On Midwest Permaculture's ning, someone has posted about what they call "Speedy Seedballs
"--trying a method quicker than individually rolling countless little balls. Sounds promising. This was just posted this morning; check the link to see if discussion has occurred. Here's the recipe:
1. Mix the seed, clay, and garden soil in the prescribed amount.
2. Wet the mixture with a ratio of 2:1 soil mix to water - this will make a thick, heavy mud that is somewhat shiny.
3. On a sheet of cardboard, spread the mixture around and press it down to the desired thickness.
4. Wait for the mixture to dry a little bit. It's about ready when enough water has evaporated that the mud is no longer shiny. This won't take too long, because the cardboard will absorb a lot of the water.
5. Using a machete, knife, or some other hard edge, cut the mixture in a grid. The cuts don't need to be deep, maybe half the depth of the mixture. Make the size of each square the same as the depth. If the mud sticks to your cutting edge, stop and wait for it to dry a little longer.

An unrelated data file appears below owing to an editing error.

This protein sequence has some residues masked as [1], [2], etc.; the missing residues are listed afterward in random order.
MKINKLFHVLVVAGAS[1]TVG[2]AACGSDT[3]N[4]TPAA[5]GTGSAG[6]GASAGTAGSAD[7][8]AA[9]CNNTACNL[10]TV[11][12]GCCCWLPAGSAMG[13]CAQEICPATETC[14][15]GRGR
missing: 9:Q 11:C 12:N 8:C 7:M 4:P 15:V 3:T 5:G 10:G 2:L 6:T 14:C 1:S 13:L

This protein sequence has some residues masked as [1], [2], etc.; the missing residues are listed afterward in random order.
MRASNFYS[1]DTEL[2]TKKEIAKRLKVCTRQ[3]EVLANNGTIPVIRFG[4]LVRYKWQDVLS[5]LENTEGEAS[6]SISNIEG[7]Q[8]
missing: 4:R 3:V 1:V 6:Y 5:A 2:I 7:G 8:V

6. Let the mixture dry some more, then break the mud into cubes. The mixture shouldn't be completely dry, because the cubes will become brittle, but the cubes should be dry enough to retain their shape when you pull them apart.
7. Let the cubes finish drying, then scatter them around.
This makes the process of making the seedballs much quicker, because you don't need to pay individual attention to each ball. Also, since the "balls" aren't round, they tend to stay near to where they land, instead of rolling down and collecting in shallow places. If you carry them around in a bucket, the corners of the cubes will tend to break off, leaving you with a "seed dust" that can be scattered around or used in your next batch.
The size of the cubes can be varied depending on the size of the seed you want to sow - small cubes for small-seeded plants such as alfalfa, or larger balls for things like vetch or grains.